What I mean to say is... I have been studying Spanish for 3 years now, and I still mess up Por and Para from time to time (ok, more often than that!). Sometimes the "rules" work, and sometimes they don't. I put "rules" in quotes because they are more guidelines than they are rules. Eventually, it will just start to sound right to your ears. Like, I could never say "Gracias para tu ayuda.", without my ears hurting. :)


Def check the link that an earlier person posted, but here's the general rules I go by:

Para often means "in order to" or vaguely "which (now) belongs to"

The second one is kind of a stretch, but it would be like, if I go to the store and buy something for my friend, for a moment it belongs to me, so the sentence, "I bought a giftcard for my friend" also means: "I bought a giftcard which now belongs to my friend"

So that would be an example of the "para" translation of "for."

"Por" seems to cover most other uses of the English word "for."


i write the correct answer and duolingo comes back with "pay attention the the accent"......scratches head


Did you write "batería" (correct), or "bateria" (incorrect)?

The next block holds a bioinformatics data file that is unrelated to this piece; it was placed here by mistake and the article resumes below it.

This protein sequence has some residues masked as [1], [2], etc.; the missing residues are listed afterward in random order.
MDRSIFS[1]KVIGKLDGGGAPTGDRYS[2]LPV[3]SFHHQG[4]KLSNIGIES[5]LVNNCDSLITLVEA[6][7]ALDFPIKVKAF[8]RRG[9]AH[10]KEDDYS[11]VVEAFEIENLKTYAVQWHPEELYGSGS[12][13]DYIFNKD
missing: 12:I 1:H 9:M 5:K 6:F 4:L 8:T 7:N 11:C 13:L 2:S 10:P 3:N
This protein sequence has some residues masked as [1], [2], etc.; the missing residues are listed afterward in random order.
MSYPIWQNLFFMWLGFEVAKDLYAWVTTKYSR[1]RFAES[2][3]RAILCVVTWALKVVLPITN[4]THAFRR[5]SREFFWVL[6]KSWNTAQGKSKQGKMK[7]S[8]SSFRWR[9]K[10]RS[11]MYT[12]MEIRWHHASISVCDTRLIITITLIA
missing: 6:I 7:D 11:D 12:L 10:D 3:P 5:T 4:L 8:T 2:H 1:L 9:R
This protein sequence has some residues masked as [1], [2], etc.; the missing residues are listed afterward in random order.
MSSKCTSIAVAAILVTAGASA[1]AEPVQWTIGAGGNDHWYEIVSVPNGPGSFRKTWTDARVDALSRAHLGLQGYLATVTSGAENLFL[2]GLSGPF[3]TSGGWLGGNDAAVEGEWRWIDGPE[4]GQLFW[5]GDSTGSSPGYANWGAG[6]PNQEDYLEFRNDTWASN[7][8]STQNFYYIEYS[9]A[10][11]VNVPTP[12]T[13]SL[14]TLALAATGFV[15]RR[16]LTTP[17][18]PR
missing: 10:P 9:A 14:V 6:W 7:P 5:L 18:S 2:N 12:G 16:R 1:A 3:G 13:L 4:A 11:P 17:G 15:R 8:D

Generally, that's just exactly what Duolingo wants us to do when we do the opposite (like I inadvertently do so often): pay attention to the accents :). They just call our attention to the error (which is great, imo), but they don't take our hearts away for that (which is great, too, imo :)).


Why isn't auto also correct?


In America we don't usually call our cars "autos". Not sure about England.


Didnt see llave part so i got it wrong


Ehy was not "caro" acceptable?


Because that means "expense".


Forgot one "r", it should be "carro"


I forgot one "r", it should be "carro"


If you put "carro" in your response, it should definitely accept it.


Is para not the same as por? Please define the difference!


When do we use deseo or quiero?! I am confused!


I have literally heard native Spanish speakers say the third option, e.g. without the "una."


Quiero una bateria para mi coche